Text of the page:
Her name is Davonna Livingston. She is the founder of Changing Perceptions and author of Voices Behind The Razorwire: From Victims to Survivors, Stories of Healing & Hope.

In the meeting she and I had yesterday, she shared something with me I didn’t know about myself. She had spoken of how she had connected with the various subjects in her book, through seeing herself reflected in their eyes and recognizing the shared connections between her and them. She shared how these women who were convicted criminals, often serving life sentences, had become her lifeline and support network while she was working through her healing and recovery process. I noted what an empowering thing that had to have been for them considering the “class” differences between her professional and educational status and upper/middle-class standing being connected and relating to these women as personal peers. Toward the end of the meeting, I asked what she had seen in my eyes.

She told me that she had seen sadness and a sense of being lost, during the moments  when I was sharing my origins story. Then, she told me that changed and shifted to excitement and hope, that my entire demeanor had shifted and changed when I began talking about what I’ve already been doing, including starting and writing this blog.

This is the role model who is building into my life now, in the midst of many other role models who are showing and sharing their lives, their stories, and their courage every day in the forums we are connected with each other in online and in social media, as well as in the seats around me at weekly church meetings, group discussions, public transit, and walking down the street.

For more discussion on Role Models and the Molding of Personality, check out The Seekers Dungeon.

Stephen L Brayton: Author Interview

Stephen L. BraytonStephen L. Brayton and I came to be acquainted after I published the Author Interviews in December 2012.  He is a member of WANATribe and friends with Athena Brady. He is a thrice published author as well as being a Fifth Degree Black Belt in taekwondo operating his own club in the American Midwestern state of Iowa. He describes himself in this way:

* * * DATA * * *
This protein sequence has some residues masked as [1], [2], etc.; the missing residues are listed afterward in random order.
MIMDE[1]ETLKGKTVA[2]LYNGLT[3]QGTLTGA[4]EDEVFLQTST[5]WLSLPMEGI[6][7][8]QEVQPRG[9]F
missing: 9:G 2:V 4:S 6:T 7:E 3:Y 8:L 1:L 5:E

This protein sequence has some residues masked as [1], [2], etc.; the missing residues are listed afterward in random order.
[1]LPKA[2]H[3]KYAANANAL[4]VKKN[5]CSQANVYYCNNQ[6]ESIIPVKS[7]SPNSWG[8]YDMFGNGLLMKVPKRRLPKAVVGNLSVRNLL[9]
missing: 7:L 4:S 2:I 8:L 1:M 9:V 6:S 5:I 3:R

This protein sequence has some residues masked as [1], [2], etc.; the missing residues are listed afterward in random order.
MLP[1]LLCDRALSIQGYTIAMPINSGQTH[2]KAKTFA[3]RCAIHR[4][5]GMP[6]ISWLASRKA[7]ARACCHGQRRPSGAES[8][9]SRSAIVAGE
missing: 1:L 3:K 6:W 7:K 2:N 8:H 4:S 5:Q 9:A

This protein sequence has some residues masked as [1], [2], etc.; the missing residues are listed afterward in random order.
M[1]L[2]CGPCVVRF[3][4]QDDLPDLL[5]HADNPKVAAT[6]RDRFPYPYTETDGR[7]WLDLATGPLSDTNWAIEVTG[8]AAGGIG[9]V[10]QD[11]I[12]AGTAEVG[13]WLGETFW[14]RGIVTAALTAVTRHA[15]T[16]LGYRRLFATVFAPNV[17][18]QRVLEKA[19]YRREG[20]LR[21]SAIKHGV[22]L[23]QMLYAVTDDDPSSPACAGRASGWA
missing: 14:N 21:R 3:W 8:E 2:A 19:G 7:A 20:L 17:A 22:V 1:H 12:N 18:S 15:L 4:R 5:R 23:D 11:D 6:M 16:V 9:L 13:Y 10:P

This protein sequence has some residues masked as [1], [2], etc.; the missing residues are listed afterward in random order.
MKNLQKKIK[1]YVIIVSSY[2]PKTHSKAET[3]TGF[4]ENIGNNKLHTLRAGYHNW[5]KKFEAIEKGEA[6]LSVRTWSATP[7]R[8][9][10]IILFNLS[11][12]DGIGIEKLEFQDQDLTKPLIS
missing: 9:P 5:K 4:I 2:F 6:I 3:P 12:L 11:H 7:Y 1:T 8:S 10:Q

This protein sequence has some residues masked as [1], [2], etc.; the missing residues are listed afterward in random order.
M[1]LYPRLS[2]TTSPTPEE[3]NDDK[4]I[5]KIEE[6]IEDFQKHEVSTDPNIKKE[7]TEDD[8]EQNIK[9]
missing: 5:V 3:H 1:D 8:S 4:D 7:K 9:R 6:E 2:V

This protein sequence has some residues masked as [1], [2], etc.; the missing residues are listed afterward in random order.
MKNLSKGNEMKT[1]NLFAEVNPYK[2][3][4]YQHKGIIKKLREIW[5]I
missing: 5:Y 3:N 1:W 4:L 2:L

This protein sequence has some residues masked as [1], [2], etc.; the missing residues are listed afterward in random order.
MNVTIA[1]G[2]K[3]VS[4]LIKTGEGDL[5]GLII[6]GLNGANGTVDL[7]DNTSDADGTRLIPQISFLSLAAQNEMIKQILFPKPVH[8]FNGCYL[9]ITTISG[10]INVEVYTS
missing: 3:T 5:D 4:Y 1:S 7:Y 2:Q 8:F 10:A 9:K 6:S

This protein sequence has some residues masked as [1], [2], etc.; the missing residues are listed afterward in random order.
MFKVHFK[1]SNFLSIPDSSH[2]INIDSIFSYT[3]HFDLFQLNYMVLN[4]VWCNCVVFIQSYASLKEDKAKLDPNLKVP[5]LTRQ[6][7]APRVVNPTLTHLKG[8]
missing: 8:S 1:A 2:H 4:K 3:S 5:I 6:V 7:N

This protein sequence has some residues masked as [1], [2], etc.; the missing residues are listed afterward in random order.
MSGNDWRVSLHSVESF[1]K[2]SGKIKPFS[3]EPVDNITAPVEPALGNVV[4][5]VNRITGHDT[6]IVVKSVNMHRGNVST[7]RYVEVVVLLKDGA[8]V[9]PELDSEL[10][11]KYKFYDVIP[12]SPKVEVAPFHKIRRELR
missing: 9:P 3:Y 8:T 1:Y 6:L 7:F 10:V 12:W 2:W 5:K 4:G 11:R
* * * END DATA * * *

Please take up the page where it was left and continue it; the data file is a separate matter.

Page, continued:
I’m a reader; a writer; an instructor; a graphic designer; a lover of books, movies, wine, women, music, fine food, good humor, sunny summer days spent hiking or fishing; and I’m a catnip drug dealer to my thirteen pound cat, Thomas.

In addition to his other activities and vocations, Stephen operates two blogs:

Brayton’s Book Buzz, where he reviews books of all genres.

Brayton’s Briefs, where he discusses writing and interviews other authors.

Direct links to his own published works can be found on his self-titled site, Stephen L. Brayton. This is where you can discover more about his books, Alpha, Beta, and Night Shadows.

As it seems to happen with all these interviews, this is a more in-depth read and will take a little more time. So, if you haven’t got the time now, please bookmark it to come back later with your favorite seasonal beverage and just sit and hang out with us a while. In the meantime, Alpha, is available on Amazon in either paperback or Kindle.

Q: What genres and authors do you like and what do you like about them?

Mysteries, thrillers, horror. I also enjoy the books relating tales of somebody’s pet, a saved animal or an owl and how that animal brings comfort and joy to the owner or others. I read to escape into adventure, to solve the puzzle, to laugh and be entertained. A good story, for me, has a bit of action, maybe some humor and develops the characters in a way you can watch the progression throughout the story and maybe make a connection, in some small way, to them. I latched onto Ellery Queen, Rex Stout, and Erle Stanley Gardner early. I’m fascinated by the use of language and description from different decades. Compare these with authors like Carter Brown, Day Keene and other pulp fiction writers.